So what’s new in 2.1? Well, let’s start with what hasn’t changed. The platform is still based on the same, reliable QNX architecture proven in tens of millions of vehicles. (Fact: In 2012, QNX technology shipped in 11 million cars. If you put those cars end to end, they’d circle the earth — and you’d still have about 6000 miles of cars left over. That's a lot of cars.) The platform also retains its inherent flexibility, allowing infotainment system designers to use multiple app environments, connect to multiple mobile platforms, and create a wide range of systems.
Um... let me correct that statement. The new version is, in fact, more flexible. From the beginning, the QNX CAR Platform has supported both HTML5 and OpenGL ES, the two most popular open standards for mobile development. And now, with version 2.1, it also supports Android apps, as well as apps and human machine interfaces (HMIs) built with the popular Qt 5 application framework.
The QNX reference vehicle — a modded Jeep Wrangler — is the perfect, well, vehicle for showcasing these new capabilities. Take, for example, the new digital instrument cluster, which is implemented in OpenGL ES:
I enjoyed the look of the reference vehicle’s original cluster, and still do. But you know what I like about the new version? It shows how a digital cluster can deliver state-of-the-art features, yet still honor the look-and-feel of an established brand like Jeep. These features include dynamic reconfigurability and the power to display turn-by-turn directions, weather updates, and other information provided by the head unit.
Speaking of which, here is the head unit’s main screen, which serves as a one-stop information center for turn-by-turn directions, weather, music, and recent messages:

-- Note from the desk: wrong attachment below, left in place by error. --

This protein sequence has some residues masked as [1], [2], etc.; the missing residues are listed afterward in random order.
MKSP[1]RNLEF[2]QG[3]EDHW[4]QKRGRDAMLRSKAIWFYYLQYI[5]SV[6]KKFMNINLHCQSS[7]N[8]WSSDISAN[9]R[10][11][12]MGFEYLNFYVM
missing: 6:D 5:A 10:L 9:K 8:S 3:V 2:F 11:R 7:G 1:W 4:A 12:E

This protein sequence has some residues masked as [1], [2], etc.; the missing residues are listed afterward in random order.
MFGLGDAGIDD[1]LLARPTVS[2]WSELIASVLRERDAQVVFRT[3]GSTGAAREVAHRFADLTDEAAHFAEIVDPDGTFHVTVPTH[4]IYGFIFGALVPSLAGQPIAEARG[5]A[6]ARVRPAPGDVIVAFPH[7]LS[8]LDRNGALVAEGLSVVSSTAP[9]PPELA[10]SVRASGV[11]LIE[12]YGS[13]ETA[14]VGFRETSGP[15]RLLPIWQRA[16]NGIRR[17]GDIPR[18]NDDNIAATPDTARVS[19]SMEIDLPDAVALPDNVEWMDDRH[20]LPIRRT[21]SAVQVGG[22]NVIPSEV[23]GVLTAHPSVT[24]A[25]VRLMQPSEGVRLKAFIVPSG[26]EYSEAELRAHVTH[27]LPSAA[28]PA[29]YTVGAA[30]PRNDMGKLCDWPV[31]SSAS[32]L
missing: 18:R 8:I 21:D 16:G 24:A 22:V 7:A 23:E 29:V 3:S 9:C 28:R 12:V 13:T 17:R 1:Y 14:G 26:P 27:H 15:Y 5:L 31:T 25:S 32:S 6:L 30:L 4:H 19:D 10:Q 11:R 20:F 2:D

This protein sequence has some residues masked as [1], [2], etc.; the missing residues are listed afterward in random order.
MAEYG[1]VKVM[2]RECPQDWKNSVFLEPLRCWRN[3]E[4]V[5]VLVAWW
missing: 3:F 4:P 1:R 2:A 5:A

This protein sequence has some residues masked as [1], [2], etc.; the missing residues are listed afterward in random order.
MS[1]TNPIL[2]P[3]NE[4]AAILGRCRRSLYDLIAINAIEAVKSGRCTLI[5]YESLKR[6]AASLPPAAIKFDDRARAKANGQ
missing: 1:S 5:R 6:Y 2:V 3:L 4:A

Now let’s slide over to the passenger seat for a different perspective. If you look below, you’ll see the head unit’s app tray, which shows how the QNX CAR Platform can blend a variety of apps and HMI technologies on the same display — in this case, native and Android apps running on an HMI built with the Qt 5 application framework. In case you’re wondering, the Android app icons in this image are AutoTrader and TapTu. (That's right, they can be accessed just like other apps.)
If you’ve seen images of the QNX technology concept car (you know, the Bentley!), you’re already familiar with the gorgeous 3D navigation system created by our partner Elektrobit. Well, the reference vehicle also comes with a version of Elektrobit’s nav system, seen here:
And last, here’s an image of my personal favorite, the virtual mechanic. In this case, it's displaying trip information, including duration, mileage, and average speed:
There's a lot to see in version 2.1 of the QNX CAR Platform for Infotainment, but there's also a lot you can't see — such as improved power management, optimizations for faster boot time, and support for more hardware platforms, including Freescale i.MX 6Dual and i.MX 6Quad, NVIDIA Tegra 3, Texas Instruments OMAP 5, and Texas Instruments Jacinto 5 Eco.
What's more, I haven't shown you any of the new, pre-integrated partner apps that have been added to the platform, including HearPlanet, Parkopedia, Soundtracker, and wcities eventseekr. But no worries, I plan to reveal more in coming posts.
In the meantime, I invite you to check out the press release we issued this morning.